Learning from Mexico Program


LEARNING FROM THE MEXICO PROGRAMME

1.       End of the Swiss Programme

 As Mexico had joined the OCDE, large funds for development cooperation were no longer available. In 2007, as Switzerland ceased its assistance to several countries, including Mexico, the Swiss government decided to phase-down its Programme Mexico. At the same time, the Swiss Federal Council stressed the importance of GHR work, and declared in 2007:

(DFAE, ‘Peace and human rights in Switzerland’s foreign policy – Report 2006’, approved by the Swiss Federal Council on 15 June 2007, p. 18)

The Swiss DFAE decided to extend the Programme in 2007 and in 2008. This enabled GHR to continue its action at the beginning of the new Administration of President Calderòn to ensure the sustainability of Mexico’s National Programme. It was agreed with the DFAE to conclude the Mexico Programme at the end of the first Semester 2008.

2.       External evaluation

 Simultaneously, the Swiss Government supported the appointment of an external evaluator to evaluate GHR Implementation Programme in Mexico; to clearly identify the objectives of GHR programme in Mexico; to determine the contributions made and the concrete results obtained; and finally, to ascertain the pertinence of the work performed by GHR. The evaluation also aimed to give the evaluator elements to build criteria to describe conclusions and give recommendations that could be applied in the remainder of GHR Mexico Programme or in other experiences, whether in Mexico or in other countries. Professor Santiago Corcuera Cabezut (Mexico), then Chairman of the UN Working Group on Enforced or Involuntary Disappearances, was appointed. In his report of 7 July 2007, the evaluator made the following assessment:

 

The work of GHR in Project GDH Mexico in the area of training/mediation rendered important contributions. The concrete results obtained derived from the planning, development and follow up of the seminar held on 25 and 26 October 2004 and the seminars that followed, are recognized by the participants and by the Evaluator as of high importance. The interaction of GHR with diplomats of the Swiss Government who participated in the project is recognized as having had impact and rendering very useful results (…).

The participation of GHR in the establishment, implementation, and execution of the follow up and evaluation mechanism of the PNDH, which crystallized in the CSE is considered by the Evaluator as of very high importance, based on the contributions and results obtained by GHR. The process of generation, organizational establishment and practical application of the rules of the CSE are directly attributable to GHR.

It can be concluded by the Evaluator that the permanent presence of one GHR’s consultant in the process from May 2006 onwards, was highly positive and rendered real and favorable results in the permanent mediation process between NGOs and the government. That process facilitated channels of communication with GHR when the coordinator of Project GHR Mexico was not present in Mexico.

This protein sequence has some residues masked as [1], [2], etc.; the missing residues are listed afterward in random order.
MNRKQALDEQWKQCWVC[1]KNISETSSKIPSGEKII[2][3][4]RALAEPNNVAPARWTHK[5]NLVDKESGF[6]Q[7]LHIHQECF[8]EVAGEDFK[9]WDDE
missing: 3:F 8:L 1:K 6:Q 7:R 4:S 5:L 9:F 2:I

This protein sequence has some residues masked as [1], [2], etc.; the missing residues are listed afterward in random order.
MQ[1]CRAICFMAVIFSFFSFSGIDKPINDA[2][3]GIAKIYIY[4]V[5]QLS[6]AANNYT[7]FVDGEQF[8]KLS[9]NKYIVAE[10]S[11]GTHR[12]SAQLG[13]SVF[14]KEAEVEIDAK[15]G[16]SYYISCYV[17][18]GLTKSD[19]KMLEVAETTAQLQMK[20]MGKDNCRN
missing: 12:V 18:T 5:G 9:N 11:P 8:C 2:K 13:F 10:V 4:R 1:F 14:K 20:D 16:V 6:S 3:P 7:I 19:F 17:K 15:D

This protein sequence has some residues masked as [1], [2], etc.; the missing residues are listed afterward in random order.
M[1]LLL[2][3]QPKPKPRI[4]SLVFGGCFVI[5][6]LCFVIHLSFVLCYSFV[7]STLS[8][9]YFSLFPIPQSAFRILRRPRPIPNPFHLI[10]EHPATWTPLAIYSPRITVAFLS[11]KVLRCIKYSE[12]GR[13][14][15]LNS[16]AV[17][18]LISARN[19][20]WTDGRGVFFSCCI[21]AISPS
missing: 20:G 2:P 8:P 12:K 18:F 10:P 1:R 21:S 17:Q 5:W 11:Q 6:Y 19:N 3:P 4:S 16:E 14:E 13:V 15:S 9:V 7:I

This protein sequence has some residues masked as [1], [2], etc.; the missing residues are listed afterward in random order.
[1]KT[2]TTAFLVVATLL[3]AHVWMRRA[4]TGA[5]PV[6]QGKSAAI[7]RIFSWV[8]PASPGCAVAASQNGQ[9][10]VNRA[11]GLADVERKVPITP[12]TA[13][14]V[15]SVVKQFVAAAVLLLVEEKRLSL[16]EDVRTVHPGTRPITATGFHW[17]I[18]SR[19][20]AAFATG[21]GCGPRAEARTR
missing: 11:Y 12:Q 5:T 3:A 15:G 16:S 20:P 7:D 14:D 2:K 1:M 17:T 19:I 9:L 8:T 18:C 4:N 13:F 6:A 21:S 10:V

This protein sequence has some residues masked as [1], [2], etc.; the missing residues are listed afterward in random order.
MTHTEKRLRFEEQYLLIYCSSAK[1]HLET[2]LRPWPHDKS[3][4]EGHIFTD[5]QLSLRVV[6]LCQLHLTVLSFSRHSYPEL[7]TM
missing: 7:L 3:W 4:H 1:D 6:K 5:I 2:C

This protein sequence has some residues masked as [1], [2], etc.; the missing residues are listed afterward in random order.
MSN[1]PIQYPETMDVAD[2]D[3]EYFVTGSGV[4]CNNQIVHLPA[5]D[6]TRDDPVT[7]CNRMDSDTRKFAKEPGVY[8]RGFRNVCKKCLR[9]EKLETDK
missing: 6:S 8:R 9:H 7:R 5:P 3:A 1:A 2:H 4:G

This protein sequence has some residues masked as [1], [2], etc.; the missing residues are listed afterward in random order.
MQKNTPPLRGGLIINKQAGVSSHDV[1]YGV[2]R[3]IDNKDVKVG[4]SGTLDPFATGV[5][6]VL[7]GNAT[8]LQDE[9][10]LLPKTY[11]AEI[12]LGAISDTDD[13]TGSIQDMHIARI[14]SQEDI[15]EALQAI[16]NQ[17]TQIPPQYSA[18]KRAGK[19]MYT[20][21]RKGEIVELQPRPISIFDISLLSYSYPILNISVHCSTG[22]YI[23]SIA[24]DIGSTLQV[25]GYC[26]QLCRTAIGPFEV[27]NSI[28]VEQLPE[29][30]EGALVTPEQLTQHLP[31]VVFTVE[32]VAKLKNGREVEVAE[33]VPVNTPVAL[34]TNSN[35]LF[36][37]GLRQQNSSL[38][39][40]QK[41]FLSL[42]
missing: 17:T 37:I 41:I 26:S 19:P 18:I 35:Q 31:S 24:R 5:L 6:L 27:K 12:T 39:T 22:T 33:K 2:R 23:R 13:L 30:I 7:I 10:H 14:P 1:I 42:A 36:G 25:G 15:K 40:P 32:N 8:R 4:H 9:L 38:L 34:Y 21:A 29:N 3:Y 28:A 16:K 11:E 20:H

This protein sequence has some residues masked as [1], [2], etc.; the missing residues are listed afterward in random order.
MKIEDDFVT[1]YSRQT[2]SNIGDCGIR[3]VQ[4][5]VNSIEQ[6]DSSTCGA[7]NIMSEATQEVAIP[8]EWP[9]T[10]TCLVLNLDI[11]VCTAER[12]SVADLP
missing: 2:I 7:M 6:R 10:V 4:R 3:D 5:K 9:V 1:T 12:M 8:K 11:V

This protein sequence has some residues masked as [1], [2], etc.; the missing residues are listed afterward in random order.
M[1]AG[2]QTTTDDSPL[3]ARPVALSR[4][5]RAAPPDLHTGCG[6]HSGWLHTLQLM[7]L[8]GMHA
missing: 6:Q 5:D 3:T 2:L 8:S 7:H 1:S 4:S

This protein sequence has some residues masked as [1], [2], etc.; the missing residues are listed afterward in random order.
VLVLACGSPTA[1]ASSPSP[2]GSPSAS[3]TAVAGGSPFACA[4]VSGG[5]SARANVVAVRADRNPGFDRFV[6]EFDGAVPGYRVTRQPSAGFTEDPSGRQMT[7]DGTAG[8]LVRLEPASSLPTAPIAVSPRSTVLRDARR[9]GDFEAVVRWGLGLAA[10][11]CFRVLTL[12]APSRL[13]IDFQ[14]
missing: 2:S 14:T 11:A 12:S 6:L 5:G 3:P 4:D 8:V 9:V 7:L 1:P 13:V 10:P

Notwithstanding the modest dimensions of GHR as an organization, it can be concluded that the results obtained by Project GHR Mexico are considerable. The Evaluator therefore concludes that project GHR Mexico, has achieved a high level of efficiency, considering the relation between the scarce economic resources and the elements used vis-à-vis the specific results obtained’.

As main lessons learned, the evaluator mentioned the timing of the initiation of a process as highly important. It influences the results obtained. Building and implementation of a specific method helps to obtain better results, although flexibility and the ability to react before unpredictable circumstances always need to be maintained. ‘In order for GHR’s future projects to be more efficient and to be able to obtain better results in addition to the identification of objectives and tools for its achievement, the building up of a specific plan, with spaces to act flexibly before unpredictable situations should be implemented’.

The evaluator also highlighted the importance of the perception of impartiality in a mediation and/or facilitation process, and that follow up and evaluation mechanisms with the co-participation between civil society and government render better results that those conducted separately, on the one hand by government and on the other by civil society. He recalled that transitions between governments place the results obtained at stake.

3.       Towards similar initiatives in other countries

 The evaluator also recommended GHR to continue its action after the end of the Swiss Programme, and to start similar activities in other countries.

With the recommendations of Mr. Santiago Corcuera, GHR elaborated an action plan, which was adopted by GHR General Assembly in March 2008. Since then, feasibility studies were conducted on three countries, obviously with different specificities and conditions than those in Mexico, where GHR had been training defenders for several years. GHR initiatives started on Nepal, Sri Lanka and Colombia. Contacts were established with authorities in Timor Leste, Burundi, Peru, and with Tunisia (2011), Botswana (2012) and Morocco (2013).

In its implementation initiatives, GHR experienced that the new mechanism of the UPR was an essential tool to implement human rights inside countries. Finally, since 2011 we also elaborate thematic programmes on women’s rights and on human rights defenders.